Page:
Dancing at the Blue Iguana
Okay, so the one big lesson learned after watching Dancing at the Blue Iguana is that strippers have a hard life. Boo-hoo, nothing new there. Another, lesser lesson learned is to leave the screenwriting to screenwriters. Dancing at the Blue Iguana does have two credited screenwriters, director Michael Radford (B. Monkey, Il Postino) and David Linter, but credit also goes to the actresses. Before production began, Radford had the principal actresses, Darryl Hannah, Jennifer Tilly, Charlotte Ayanna, Sheila Kelley, Sandra Oh, and Kristin Bauer, sit down in workshops and help to develop their characters' stories. So each actress is primarily responsible for what happens to her corresponding character in the finished product. Radford took each of the stories and molded them together, with the main setting as The Blue Iguana, a seedy strip club in Los Angeles. While many of these actresses may be good at acting, they have much to learn when it comes to writing. Most of the stories fall victim to various stereotypes, causing the entire movie to be fairly uninteresting.
Radford haphazardly strings them together. Angel (Hannah, Jackpot, My Favorite Martian) has the largest role. She has the worst stereotype, the stripper with a heart of gold. She is also ditzy beyond belief, yet wants to adopt a child. Jo (Tilly, Play it to the Bone, Stuart Little) is the resident psychotic, and her life changes when she discovers she is actually pregnant. Jasmine (Sandra Oh, Waking the Dead, Guinevere) is an aspiring poet, but hides her profession from Dennis (Chris Hogan, Monkeybone, EdTV), a man she is in a budding relationship with that she met at a poetry reading. Jessie (Charlotte Ayanna, The Rage: Carrie 2, Jawbreaker) is a newer stripper, dealing with an abusive boyfriend.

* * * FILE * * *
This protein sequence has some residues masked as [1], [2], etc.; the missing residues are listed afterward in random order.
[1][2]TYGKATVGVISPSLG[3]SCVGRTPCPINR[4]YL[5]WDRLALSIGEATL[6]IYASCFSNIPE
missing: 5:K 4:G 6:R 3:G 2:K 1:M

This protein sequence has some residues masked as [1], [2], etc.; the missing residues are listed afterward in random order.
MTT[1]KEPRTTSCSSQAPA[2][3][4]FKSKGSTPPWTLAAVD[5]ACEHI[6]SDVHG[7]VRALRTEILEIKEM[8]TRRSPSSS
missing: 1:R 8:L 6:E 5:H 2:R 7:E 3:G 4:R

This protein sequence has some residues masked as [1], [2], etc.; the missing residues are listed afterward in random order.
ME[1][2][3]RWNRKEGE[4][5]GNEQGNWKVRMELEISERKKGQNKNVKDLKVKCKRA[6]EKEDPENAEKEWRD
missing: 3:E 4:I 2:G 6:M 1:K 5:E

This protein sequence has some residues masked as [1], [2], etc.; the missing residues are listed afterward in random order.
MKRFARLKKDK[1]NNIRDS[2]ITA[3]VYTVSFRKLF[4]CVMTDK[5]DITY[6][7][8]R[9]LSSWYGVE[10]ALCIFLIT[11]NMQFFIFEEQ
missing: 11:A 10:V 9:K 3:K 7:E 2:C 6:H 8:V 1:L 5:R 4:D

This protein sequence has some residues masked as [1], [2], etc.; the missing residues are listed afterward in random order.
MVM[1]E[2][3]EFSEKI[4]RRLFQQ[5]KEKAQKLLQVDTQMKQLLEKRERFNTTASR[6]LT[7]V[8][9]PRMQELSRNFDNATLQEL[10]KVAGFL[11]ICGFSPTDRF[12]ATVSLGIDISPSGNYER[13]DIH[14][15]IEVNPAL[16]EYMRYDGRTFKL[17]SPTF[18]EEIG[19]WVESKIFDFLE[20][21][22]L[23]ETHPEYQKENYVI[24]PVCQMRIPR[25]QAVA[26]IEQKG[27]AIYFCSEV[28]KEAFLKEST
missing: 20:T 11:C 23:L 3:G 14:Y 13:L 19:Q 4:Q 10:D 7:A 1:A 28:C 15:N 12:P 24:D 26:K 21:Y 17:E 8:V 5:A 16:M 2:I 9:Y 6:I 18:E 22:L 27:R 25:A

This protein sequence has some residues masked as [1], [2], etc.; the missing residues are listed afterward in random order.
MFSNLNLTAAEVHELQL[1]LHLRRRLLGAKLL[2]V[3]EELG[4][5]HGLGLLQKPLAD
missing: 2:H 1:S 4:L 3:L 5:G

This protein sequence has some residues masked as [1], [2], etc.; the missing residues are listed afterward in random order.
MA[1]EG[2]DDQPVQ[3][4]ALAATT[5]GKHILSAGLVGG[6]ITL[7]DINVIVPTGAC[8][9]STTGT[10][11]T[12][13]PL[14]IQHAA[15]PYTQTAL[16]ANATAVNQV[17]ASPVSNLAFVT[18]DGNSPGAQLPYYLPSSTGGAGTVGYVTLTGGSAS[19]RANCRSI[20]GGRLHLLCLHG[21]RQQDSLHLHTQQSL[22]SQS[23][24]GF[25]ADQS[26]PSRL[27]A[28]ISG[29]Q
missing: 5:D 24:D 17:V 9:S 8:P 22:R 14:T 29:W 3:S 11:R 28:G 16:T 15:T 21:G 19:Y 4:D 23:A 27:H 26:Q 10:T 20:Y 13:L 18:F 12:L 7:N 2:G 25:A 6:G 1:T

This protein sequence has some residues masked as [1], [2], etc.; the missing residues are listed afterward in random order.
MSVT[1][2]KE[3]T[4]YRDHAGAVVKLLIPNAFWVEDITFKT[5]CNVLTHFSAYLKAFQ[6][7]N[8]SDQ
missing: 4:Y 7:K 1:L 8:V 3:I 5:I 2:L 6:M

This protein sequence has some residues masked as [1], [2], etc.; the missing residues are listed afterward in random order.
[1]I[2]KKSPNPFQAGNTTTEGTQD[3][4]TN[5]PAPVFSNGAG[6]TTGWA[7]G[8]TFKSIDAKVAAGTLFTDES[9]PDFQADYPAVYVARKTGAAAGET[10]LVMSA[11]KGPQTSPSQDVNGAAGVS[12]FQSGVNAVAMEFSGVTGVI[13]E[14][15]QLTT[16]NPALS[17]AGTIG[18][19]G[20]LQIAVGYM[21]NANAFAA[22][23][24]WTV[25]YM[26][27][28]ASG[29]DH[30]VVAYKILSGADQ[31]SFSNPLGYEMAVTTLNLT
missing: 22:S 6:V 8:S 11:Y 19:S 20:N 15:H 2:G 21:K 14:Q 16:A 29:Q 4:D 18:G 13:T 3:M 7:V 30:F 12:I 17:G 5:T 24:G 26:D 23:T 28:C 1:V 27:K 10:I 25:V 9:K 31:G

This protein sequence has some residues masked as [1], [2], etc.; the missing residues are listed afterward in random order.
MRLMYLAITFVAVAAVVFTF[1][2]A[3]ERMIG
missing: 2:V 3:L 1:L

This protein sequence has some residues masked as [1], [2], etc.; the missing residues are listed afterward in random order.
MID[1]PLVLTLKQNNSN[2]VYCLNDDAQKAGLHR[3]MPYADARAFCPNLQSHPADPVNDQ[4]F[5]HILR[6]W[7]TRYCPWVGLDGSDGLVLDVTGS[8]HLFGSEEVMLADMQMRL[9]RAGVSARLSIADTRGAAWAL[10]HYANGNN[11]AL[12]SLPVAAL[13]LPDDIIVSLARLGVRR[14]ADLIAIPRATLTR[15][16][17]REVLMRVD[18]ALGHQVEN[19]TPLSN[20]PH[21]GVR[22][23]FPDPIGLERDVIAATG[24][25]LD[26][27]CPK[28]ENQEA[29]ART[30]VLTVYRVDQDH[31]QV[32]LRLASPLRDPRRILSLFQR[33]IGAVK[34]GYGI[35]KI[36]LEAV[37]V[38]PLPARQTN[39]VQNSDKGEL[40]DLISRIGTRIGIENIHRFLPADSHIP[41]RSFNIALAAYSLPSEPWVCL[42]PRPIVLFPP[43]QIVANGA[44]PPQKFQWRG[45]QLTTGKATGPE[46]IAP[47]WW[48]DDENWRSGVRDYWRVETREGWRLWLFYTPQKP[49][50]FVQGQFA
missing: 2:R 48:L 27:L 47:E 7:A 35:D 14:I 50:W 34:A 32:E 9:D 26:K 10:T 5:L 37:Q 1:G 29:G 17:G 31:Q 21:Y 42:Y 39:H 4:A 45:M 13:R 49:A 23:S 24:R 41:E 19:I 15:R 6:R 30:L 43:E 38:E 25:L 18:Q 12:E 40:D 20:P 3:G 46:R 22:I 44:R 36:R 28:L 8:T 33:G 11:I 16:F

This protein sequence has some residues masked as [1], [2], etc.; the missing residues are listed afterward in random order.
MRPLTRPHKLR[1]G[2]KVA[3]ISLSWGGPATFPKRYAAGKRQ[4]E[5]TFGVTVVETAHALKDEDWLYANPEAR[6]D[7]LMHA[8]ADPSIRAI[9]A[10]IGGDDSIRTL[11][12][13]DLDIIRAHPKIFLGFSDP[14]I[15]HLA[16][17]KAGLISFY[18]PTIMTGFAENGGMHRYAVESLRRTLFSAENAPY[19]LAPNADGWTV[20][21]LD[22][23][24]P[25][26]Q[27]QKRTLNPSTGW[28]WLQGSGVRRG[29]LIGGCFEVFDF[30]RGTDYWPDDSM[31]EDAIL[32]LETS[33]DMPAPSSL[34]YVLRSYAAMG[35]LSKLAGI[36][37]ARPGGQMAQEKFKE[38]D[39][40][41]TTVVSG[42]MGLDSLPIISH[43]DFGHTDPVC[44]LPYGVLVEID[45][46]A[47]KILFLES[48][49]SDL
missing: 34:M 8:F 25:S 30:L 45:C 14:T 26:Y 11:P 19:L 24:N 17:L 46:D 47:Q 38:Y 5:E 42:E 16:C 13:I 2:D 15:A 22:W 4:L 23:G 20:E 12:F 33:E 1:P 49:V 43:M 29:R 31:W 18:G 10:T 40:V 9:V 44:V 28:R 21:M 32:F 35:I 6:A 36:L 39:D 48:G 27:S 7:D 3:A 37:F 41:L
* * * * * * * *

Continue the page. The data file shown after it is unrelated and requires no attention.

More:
Since there are so many main characters, Radford never has the time to go into depth with any of them. There is an undeveloped story centering on Stormy (Sheila Kelley, Nurse Betty, Santa Fe) and the incestual relationship she has with her brother Sully (Elias Koteas, Novocaine, Lost Souls). Worst of all is Kristin Bauer's (Hollywood Palms, Romy and Michele's High School Reunion) Nico, a feature performer at the club who appears when Dancing at the Blue Iguana is almost over. Then, Radford throws in a moronic story about a hitman. Because of what feels like hastily sketched, one-dimensional characters, there is no real reason to watch this movie aside from the obvious chance to be in a strip club without actually going to one. Radford gives no incentive to develop an emotional attachment to any of his characters, and aside from Hannah, nobody is on screen long enough to have a chance to perform. For the most part, Dancing at the Blue Iguana even fails to convey the pervasive sense of emptiness that Radford wants to show, it just has the big stink of boredom.
|Mongoose Rates It: Pretty Bad.|
|2 hours, 3 minutes, Rated R for pervasive sexual content/nudity, language, some drug content, and brief violence.|
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